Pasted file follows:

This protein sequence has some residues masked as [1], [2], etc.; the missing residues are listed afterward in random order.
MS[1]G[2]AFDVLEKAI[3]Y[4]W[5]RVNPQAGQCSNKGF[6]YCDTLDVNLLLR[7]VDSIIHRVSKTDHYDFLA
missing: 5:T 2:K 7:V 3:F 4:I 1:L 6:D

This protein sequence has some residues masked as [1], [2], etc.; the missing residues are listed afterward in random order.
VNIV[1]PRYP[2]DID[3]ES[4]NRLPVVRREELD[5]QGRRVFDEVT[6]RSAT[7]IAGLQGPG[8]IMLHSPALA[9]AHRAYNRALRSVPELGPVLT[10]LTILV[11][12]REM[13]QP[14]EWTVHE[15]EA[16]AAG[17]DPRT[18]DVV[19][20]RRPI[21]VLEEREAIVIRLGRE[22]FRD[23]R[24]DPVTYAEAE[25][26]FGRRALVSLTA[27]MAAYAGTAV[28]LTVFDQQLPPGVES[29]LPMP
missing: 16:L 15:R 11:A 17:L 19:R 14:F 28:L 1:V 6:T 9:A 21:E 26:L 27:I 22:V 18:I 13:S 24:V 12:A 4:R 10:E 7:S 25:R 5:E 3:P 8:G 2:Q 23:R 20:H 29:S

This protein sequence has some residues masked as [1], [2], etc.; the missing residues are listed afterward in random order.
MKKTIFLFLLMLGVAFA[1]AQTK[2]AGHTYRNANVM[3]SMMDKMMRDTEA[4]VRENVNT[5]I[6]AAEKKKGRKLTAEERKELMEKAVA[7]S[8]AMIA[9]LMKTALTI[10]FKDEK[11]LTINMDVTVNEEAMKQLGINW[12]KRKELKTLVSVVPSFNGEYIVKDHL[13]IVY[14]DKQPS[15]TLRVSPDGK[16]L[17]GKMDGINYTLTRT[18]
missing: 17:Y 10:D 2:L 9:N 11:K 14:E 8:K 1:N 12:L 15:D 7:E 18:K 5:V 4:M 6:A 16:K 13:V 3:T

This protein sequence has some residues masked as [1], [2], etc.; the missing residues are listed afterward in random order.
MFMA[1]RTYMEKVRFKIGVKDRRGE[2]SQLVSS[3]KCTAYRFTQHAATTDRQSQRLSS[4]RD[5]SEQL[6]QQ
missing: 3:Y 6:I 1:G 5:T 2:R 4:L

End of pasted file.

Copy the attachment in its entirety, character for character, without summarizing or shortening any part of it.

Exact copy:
This protein sequence has some residues masked as [1], [2], etc.; the missing residues are listed afterward in random order.
MS[1]G[2]AFDVLEKAI[3]Y[4]W[5]RVNPQAGQCSNKGF[6]YCDTLDVNLLLR[7]VDSIIHRVSKTDHYDFLA
missing: 5:T 2:K 7:V 3:F 4:I 1:L 6:D

This protein sequence has some residues masked as [1], [2], etc.; the missing residues are listed afterward in random order.
VNIV[1]PRYP[2]DID[3]ES[4]NRLPVVRREELD[5]QGRRVFDEVT[6]RSAT[7]IAGLQGPG[8]IMLHSPALA[9]AHRAYNRALRSVPELGPVLT[10]LTILV[11][12]REM[13]QP[14]EWTVHE[15]EA[16]AAG[17]DPRT[18]DVV[19][20]RRPI[21]VLEEREAIVIRLGRE[22]FRD[23]R[24]DPVTYAEAE[25][26]FGRRALVSLTA[27]MAAYAGTAV[28]LTVFDQQLPPGVES[29]LPMP
missing: 16:L 15:R 11:A 17:L 19:R 14:F 28:L 1:V 6:T 9:A 21:E 26:L 27:I 22:V 18:I 13:S 24:V 12:A 4:R 10:E 7:S 25:R 5:E 3:P 8:G 2:Q 23:R 20:H 29:S

This protein sequence has some residues masked as [1], [2], etc.; the missing residues are listed afterward in random order.
MKKTIFLFLLMLGVAFA[1]AQTK[2]AGHTYRNANVM[3]SMMDKMMRDTEA[4]VRENVNT[5]I[6]AAEKKKGRKLTAEERKELMEKAVA[7]S[8]AMIA[9]LMKTALTI[10]FKDEK[11]LTINMDVTVNEEAMKQLGINW[12]KRKELKTLVSVVPSFNGEYIVKDHL[13]IVY[14]DKQPS[15]TLRVSPDGK[16]L[17]GKMDGINYTLTRT[18]
missing: 17:Y 10:D 2:L 9:N 11:K 14:E 8:K 1:N 12:L 15:D 7:E 18:K 5:V 4:M 6:A 16:K 13:V 3:T

This protein sequence has some residues masked as [1], [2], etc.; the missing residues are listed afterward in random order.
MFMA[1]RTYMEKVRFKIGVKDRRGE[2]SQLVSS[3]KCTAYRFTQHAATTDRQSQRLSS[4]RD[5]SEQL[6]QQ
missing: 3:Y 6:I 1:G 5:T 2:R 4:L